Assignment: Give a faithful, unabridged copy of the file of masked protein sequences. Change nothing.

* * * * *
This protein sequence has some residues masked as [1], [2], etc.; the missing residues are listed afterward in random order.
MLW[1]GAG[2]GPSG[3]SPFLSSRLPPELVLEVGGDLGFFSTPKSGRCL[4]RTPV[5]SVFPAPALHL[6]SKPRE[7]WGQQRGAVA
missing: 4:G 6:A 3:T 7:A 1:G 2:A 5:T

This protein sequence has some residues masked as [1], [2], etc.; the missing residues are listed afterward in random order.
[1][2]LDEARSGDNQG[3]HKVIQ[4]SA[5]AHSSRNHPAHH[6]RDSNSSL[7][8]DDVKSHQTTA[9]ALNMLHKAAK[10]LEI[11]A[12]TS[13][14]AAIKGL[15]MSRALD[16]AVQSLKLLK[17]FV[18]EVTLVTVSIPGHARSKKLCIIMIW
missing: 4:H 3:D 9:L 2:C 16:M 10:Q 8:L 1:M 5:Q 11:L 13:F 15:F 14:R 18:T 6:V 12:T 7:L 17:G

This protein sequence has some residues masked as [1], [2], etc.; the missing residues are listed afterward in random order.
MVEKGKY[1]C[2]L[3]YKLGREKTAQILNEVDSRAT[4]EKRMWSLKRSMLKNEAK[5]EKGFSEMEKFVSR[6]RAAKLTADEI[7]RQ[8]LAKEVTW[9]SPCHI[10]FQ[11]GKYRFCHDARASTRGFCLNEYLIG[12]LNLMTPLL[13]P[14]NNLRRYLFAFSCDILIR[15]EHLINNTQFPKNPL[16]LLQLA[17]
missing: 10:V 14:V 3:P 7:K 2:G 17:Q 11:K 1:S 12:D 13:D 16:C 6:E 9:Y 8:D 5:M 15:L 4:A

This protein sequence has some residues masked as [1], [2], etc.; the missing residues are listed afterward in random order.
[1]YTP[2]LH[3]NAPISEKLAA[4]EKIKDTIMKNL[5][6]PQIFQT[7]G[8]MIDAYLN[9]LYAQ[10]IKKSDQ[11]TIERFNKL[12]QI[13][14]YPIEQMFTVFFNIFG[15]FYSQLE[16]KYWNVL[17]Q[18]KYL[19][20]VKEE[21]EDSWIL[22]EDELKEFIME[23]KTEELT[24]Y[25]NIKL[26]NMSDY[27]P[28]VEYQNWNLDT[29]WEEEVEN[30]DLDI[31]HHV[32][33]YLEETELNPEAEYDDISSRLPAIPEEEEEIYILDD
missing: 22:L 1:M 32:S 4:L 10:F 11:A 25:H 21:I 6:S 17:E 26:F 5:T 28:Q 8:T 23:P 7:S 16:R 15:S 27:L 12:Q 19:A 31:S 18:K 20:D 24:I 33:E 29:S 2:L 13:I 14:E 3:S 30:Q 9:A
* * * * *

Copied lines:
This protein sequence has some residues masked as [1], [2], etc.; the missing residues are listed afterward in random order.
MLW[1]GAG[2]GPSG[3]SPFLSSRLPPELVLEVGGDLGFFSTPKSGRCL[4]RTPV[5]SVFPAPALHL[6]SKPRE[7]WGQQRGAVA
missing: 4:G 6:A 3:T 7:A 1:G 2:A 5:T

This protein sequence has some residues masked as [1], [2], etc.; the missing residues are listed afterward in random order.
[1][2]LDEARSGDNQG[3]HKVIQ[4]SA[5]AHSSRNHPAHH[6]RDSNSSL[7][8]DDVKSHQTTA[9]ALNMLHKAAK[10]LEI[11]A[12]TS[13][14]AAIKGL[15]MSRALD[16]AVQSLKLLK[17]FV[18]EVTLVTVSIPGHARSKKLCIIMIW
missing: 4:H 3:D 9:L 2:C 16:M 10:Q 8:L 1:M 5:Q 11:L 13:F 15:F 14:R 18:T 6:V 12:T 7:L 17:G

This protein sequence has some residues masked as [1], [2], etc.; the missing residues are listed afterward in random order.
MVEKGKY[1]C[2]L[3]YKLGREKTAQILNEVDSRAT[4]EKRMWSLKRSMLKNEAK[5]EKGFSEMEKFVSR[6]RAAKLTADEI[7]RQ[8]LAKEVTW[9]SPCHI[10]FQ[11]GKYRFCHDARASTRGFCLNEYLIG[12]LNLMTPLL[13]P[14]NNLRRYLFAFSCDILIR[15]EHLINNTQFPKNPL[16]LLQLA[17]
missing: 10:V 14:V 3:P 7:K 2:G 17:Q 11:K 1:S 12:D 13:D 16:C 6:E 9:Y 8:D 5:M 15:L 4:A

This protein sequence has some residues masked as [1], [2], etc.; the missing residues are listed afterward in random order.
[1]YTP[2]LH[3]NAPISEKLAA[4]EKIKDTIMKNL[5][6]PQIFQT[7]G[8]MIDAYLN[9]LYAQ[10]IKKSDQ[11]TIERFNKL[12]QI[13][14]YPIEQMFTVFFNIFG[15]FYSQLE[16]KYWNVL[17]Q[18]KYL[19][20]VKEE[21]EDSWIL[22]EDELKEFIME[23]KTEELT[24]Y[25]NIKL[26]NMSDY[27]P[28]VEYQNWNLDT[29]WEEEVEN[30]DLDI[31]HHV[32][33]YLEETELNPEAEYDDISSRLPAIPEEEEEIYILDD
missing: 22:L 1:M 32:S 4:L 10:F 11:A 25:H 21:I 6:S 17:E 26:F 5:T 28:Q 8:T 23:P 7:S 16:R 15:S 27:L 12:Q 19:A 31:S 18:K 20:D 24:I 33:E 29:S 2:L 13:I 14:E 3:S 30:Q 9:A